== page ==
Ron Hines’ Review of John Cobb’s “Salvation” book

JOHN COBB’S SALVATION: JESUS’S MISSION AND OURS Book Review by Ron Hines, September 3, 2020 

What? Another John Cobb Book?! 

John B. Cobb, Jr. has just published a book on Salvation. He’s already published 50 books! Why now another, John, in your 95th year? He has spent a lifetime writing theology, and treatises on the organic philosophy of Alfred North Whitehead, and warnings about economic and political trends which are leading the planet to catastrophe. He’s spent a full career and then some opening dialogue with Buddhists and other wisdom ways. He had considered his book Jesus’ Abba: The God Who Did Not Fail (2015) to be his last. Meanwhile, he was the intellectual architect of the 2015 conference in Claremont on Seizing an Alternative: Toward an Ecological Civilization, and its proceedings resulted in a published book of essays and spin-off organizations (Ecological Civilization, Pando Populus). But now he’s back to the Jesus theme. Salvation is about Jesus’s Mission and Ours. In his latter years he’s been energized by the hearing he’s being given in Communist China, where government officials and others are eager to hear what this Christian theologian has to say about “Ecological Civilization,” a United Nations concept that is now enshrined in China’s constitution. John Cobb wants us to see the connection between Jesus’ proclamation of the basileia theou (which John translates as “divine commonwealth”) and China’s aim to develop “ecological civilization.” And he wants us to respond to God’s call to save the world, even though the mission to which Jesus was called ended up in failure! 

John describes his work as a “confessional statement.” It was too much effort to write a scholarly book, he says, but the confession of his faith weaves together many threads from previous scholarly work, and updates it with his recent experiences in China. 

As an ordained United Methodist pastor, I hear John’s challenge as a very concrete way to put feet on the motto our tribe likes to publicize. “We are called to make disciples of Jesus Christ for the transformation of the world.” It’s a nice slogan, but many comfortably middle-class United Methodist congregations think it means growing a congregation of nice folks who do nice things in their community, like operating a food bank or providing back packs of food on weekends for kids who would go hungry without government subsidized school lunches. (Of course, that’s good, but John’s vision challenges us to so much more!)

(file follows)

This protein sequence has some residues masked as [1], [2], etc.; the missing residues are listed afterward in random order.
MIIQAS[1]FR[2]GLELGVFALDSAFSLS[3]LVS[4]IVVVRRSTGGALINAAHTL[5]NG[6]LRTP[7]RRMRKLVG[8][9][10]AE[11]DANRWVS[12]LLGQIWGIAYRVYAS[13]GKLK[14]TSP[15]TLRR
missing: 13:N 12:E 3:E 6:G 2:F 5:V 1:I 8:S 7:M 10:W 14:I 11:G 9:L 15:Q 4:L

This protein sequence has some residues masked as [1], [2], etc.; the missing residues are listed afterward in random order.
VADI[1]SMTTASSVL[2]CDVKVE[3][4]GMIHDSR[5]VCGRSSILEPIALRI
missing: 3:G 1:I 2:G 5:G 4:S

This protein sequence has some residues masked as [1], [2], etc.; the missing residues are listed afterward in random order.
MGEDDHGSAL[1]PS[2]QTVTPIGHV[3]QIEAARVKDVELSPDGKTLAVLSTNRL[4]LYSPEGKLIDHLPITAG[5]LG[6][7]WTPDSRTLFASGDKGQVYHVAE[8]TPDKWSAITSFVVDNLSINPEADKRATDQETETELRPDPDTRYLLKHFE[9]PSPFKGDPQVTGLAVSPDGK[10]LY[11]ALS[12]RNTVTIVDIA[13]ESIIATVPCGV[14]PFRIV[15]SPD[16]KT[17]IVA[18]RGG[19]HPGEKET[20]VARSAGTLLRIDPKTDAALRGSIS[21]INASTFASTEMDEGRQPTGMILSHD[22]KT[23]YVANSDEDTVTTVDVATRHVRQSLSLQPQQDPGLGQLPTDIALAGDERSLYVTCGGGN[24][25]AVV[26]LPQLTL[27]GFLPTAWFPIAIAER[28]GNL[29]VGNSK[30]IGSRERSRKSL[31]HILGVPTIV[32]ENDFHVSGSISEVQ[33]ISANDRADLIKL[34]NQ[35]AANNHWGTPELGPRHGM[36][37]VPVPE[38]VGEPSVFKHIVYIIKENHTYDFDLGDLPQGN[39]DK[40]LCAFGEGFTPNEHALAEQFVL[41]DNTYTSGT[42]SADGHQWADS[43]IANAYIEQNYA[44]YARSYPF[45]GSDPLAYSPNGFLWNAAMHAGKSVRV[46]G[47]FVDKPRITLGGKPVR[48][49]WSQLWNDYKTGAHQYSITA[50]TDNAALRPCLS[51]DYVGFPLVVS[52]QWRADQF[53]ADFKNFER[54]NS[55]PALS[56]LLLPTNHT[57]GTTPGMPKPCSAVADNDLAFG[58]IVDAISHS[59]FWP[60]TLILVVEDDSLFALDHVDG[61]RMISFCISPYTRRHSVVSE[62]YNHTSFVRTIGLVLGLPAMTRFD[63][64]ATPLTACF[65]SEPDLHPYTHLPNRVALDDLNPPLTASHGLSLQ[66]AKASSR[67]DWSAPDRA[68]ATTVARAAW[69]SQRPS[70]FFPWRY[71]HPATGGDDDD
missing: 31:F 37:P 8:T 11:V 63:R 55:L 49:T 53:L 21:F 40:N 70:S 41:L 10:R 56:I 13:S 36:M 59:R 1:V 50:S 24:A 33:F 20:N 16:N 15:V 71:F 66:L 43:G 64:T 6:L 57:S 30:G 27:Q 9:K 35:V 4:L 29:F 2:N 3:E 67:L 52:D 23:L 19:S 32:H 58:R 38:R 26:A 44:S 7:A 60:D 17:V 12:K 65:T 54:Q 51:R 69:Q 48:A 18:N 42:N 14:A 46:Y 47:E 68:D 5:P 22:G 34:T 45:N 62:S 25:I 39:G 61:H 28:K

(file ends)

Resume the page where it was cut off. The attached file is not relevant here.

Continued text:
My Journey with John Cobb 

In my five decades of ministry as an ordained United Methodist pastor my go-to theologian for understanding what it means to be Christian in our pluralistic world has been Dr. John B. Cobb, Jr., son of Georgia missionaries who served the gospel for decades in Japan. When Thomas Altizer came to a southern California United Methodist seminary to declare that his heart was “strangely warmed” when he came to the realization that “God is dead,” John Cobb gave me hope that the reality of “God” might continue to play a role in the world, the church, and my ministry. 

As a philosophical theologian who encountered America’s radical empiricism at the University of Chicago, Cobb’s upbringing was stretched toward wider horizons as he grappled with “natural theology.” He wanted to address the widest possible audience in his quest for truth, but he also recognized the reality of his social location. His would need to write a Christian natural theology. As a post-M.Div. Ph.D. student at the School of Theology at Claremont, I was fascinated by the language world of John Cobb. In God and the World I learned his affirmation that God and the world create one another! And that God calls the world into ever new dimensions of creativity. In Structure of Christian Existence I became aware of significant learnings about how multiple human cultures dealt with the “axial revolution” of human freedom and dignity, which accounts for amazing human cultural diversity. Nevertheless, in Christian existence, I learned, we are accepted as we are by a God who invites us to a radical “self-transcending selfhood,” enabling us to love one another. The “Fall” of humanity into sin was not so much a matter of breaking God’s rules, as it was “missing the mark” of the great expectations by which God’s Call was luring us forward into ever greater expressions of harmony and zest in a wondrously diverse world where Life continues to surprise us. 

Christ in a Pluralistic Age followed, interpreting Jesus in the light of Christ as the Logos, Christ as Jesus, and Christ as the image of hope. Jesus embodied the Spirit of Creative Transformation now at work in art and theology. A way is even opened to see Christ at work in a radically pluralistic world, where Christians may be better Christians if they incorporate truth from Buddhists, and Buddhists would be better Buddhists if they incorporate truth from Christians. 

These were not the thoughts that reflected the fundamentals of the faith that nurtured my call to ministry! I find it odd to be dragged back into “fundamentals” that my faith has outgrown. 

I found it quite a jarring experience the other night just before The Late Show to see an ad featuring Franklin Graham, son of Billy Graham, long-time unofficial 

chaplain to US Presidents, and keeper of American civil religion. He didn’t say, “Are you saved?” But the implication of his message was that you are a sinner, and that if you just say the prayer to Jesus that Rev. Graham prays in his brief commercial, God will receive you and make everything all right. “Someone is on the line to pray with you now, if you just call this number.” I was surprised to see this on a Los Angeles major network station. It’s been a long time since I drove past billboards in Southwest Washington state imposing the question, “Are you saved?” or providing the answer, “Believe on the Lord Jesus Christ!” Another billboard raised the question starkly: “Where will you spend eternity? Heaven or hell?”